“But not all the Centaurs were like the rude guests of Pirithous. Chiron was instructed by Apollo and Artemis, and was renowned for his skill in hunting, medicine, music, and the art of prophecy. The most distinguished heroes of Greek history were his pupils. Among the rest the infant Asklepios was intrusted to his charge by Apollo, his father. When the sage returned to his home bearing the infant, his daughter Ocyroe came forth to meet him, and at sight of the child burst forth into a prophetic strain (for she was a prophetess), foretelling the glory that he was to achieve. Asklepios when grown up became a renowned physician, and even in one instance succeeded in restoring the dead to life. Hades resented this, and Zeus, at his request, struck the bold physician with lightning, and killed him, but after his death received him into the number of the gods.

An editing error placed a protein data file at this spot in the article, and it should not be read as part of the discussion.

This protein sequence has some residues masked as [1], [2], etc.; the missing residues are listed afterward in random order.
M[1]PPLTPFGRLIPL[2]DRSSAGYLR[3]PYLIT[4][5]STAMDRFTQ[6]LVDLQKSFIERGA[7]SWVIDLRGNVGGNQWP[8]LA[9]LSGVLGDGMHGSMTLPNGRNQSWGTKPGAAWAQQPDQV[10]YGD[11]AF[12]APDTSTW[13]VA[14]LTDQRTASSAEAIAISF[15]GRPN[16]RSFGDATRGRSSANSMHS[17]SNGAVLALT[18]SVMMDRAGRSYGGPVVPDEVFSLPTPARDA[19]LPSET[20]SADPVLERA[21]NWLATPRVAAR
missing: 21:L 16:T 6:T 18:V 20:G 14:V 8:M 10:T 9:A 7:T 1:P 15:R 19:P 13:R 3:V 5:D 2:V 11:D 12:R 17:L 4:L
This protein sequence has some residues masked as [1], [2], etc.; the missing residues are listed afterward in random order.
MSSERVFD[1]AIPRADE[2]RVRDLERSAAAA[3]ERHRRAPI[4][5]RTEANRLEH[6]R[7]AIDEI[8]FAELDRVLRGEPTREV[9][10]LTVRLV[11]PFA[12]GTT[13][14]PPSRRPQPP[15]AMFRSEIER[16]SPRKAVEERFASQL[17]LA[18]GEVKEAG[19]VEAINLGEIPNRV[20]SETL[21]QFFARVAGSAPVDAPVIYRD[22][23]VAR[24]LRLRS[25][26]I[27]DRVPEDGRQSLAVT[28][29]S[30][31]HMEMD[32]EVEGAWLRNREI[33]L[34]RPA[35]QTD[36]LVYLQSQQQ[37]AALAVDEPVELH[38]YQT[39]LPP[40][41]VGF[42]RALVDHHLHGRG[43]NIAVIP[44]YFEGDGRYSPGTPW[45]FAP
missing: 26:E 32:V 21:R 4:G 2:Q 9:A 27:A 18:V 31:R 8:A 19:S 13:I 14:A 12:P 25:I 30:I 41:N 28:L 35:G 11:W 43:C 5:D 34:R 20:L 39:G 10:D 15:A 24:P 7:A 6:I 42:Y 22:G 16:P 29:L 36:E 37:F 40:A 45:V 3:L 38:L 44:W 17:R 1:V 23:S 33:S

“Chiron was the wisest and most just of all the Centaurs, and at his death Zeus placed him among the stars as the constellation Sagittarius.”